Ciasullo's (578) argument about making mainstream lesbian representations objects of desire for heterosexual audiences can be clearly seen in the advertising of The L Word. Despite the fact that the series is written by and about lesbians, it is not written for an exclusively lesbian audience. In the United States, The L Word has been openly marketed for a straight male audience (see e.g. Stanley 1; McCroy 2). This might be one central reason for depicting lesbian characters as conventionally feminine because, through this, the characters are placed as the objects of daydreams of a straight male audience. This is clearly utilised in the advertising of the series in which the femininity of the lesbian characters is not only played with but also continuously emphasised. Many of the series' promo pictures, advertisements, DVD and book covers show the cast dressed in matching, frilly dresses made of silk, for example. In these images, one sees a group of extremely styled and groomed feminine women in showy poses. This is commonly the case in terms of all the characters of the series including Shane (Katherine Moennig) who, in the series, typically wears jeans and t-shirts and could be characterised as a soft butch (see Moore & Schilt 159-171). As can be seen from this example, the already feminine cast of the series is further feminised for the purpose of marketing the series for its targeted audience. Through this, the series continues to perpetuate the heteronormative ideal of femininity that characterises its lesbian representation as has been shown here.

In addition to emphasising femininity, many of the promo pictures and commercials published during the first two seasons, position the characters so that desire between them is left invisible - a characteristic Ciasullo (578) calls de-homosexualisation. Looking at the promo pictures, one cannot help but to think that we could be looking at a cast of a model search show such as America's Next Top Model (USA, 2003-present). In addition to American promo pictures, this refers to a commercial seen on a Finnish television channel, MTV3. Before the re-runs of the series started airing on the channel, it aired a commercial in which the members of the cast were seen in singular images taken from the series first couple of episodes. The images had been chosen so that desire between women, which has a clear presence in the show itself, was left invisible, unspoken. The commercial consisted of images in which the cast members were seen either one at a time or in neutral situations. The slogan, uttered by a male voice was: "Shane ja muut L-koodin viehkeät naiset tänään kello 23 Maikkarilla". [”Shane and other attractive women of The L Word tonight at MTV3 at 11 pm.”] My own interpretation would be that this sort of a commercial, like the promo pictures, aims at attracting a wider, heterosexual audience and offers lesbian characters of the series as material for the fantasies of the average straight man.[3]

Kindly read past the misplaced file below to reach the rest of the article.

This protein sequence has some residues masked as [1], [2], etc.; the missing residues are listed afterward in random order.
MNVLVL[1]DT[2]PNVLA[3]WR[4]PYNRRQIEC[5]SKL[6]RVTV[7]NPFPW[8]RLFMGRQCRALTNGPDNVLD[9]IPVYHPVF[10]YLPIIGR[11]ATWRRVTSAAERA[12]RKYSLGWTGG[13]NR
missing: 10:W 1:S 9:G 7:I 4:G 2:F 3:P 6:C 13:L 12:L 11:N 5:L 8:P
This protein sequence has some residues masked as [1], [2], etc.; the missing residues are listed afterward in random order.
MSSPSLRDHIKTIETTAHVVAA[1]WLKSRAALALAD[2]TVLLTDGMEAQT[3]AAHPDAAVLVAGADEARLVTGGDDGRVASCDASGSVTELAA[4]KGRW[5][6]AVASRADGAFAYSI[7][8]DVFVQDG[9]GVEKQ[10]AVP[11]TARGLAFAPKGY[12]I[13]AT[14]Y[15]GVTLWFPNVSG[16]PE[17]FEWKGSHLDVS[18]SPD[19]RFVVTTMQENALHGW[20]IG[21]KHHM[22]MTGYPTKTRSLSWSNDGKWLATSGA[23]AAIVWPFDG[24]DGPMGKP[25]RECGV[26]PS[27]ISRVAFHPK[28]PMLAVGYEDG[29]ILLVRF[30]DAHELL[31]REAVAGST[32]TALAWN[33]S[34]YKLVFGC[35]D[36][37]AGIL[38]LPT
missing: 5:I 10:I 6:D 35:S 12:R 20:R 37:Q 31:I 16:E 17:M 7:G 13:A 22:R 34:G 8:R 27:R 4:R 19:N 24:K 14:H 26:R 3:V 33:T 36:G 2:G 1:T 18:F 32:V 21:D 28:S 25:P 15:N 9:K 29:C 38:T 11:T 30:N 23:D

The L Word
evokes a tradition typically seen in Hollywood films in which lesbianism is left unmentioned or implicit in advertising and when talking about the film in the media. According to Chris Holmlund (36), it has been typical to emphasise and draw attention to the more general themes of Hollywood films at the expense of homosexuality. The same phenomenon can be seen in made-for-TV films analysed by Suzanna Danuta Walters (124-125). People who had been involved in making the films emphasised the familiarity and sameness of the themes in relation to heterosexuality. The situation is similar in the case of The L Word: when being interviewed, the actresses of the series have pointed out that the series is about familiar themes such as love and relationships. In addition, this point has been emphasised in advertising on the Finnish channel, Sub TV, which is the primary channel for airing the series in Finland. According to the voice-over in one commercial seen on the channel, the characters of the series struggle with issue that we can all recognise and relate to. This phenomenon, which Holmlund (37) calls downplaying lesbian subject matter, can be described as heteronormative in the sense that it emphasises themes from a heterosexual perspective and, thus, limits the scope by leaving out lesbianism. This sort of marketing is directed at a heterosexual audience and it leaves out other audience groups while encouraging the average heterosexual viewer to relate to the themes and identify with the characters of the series or film.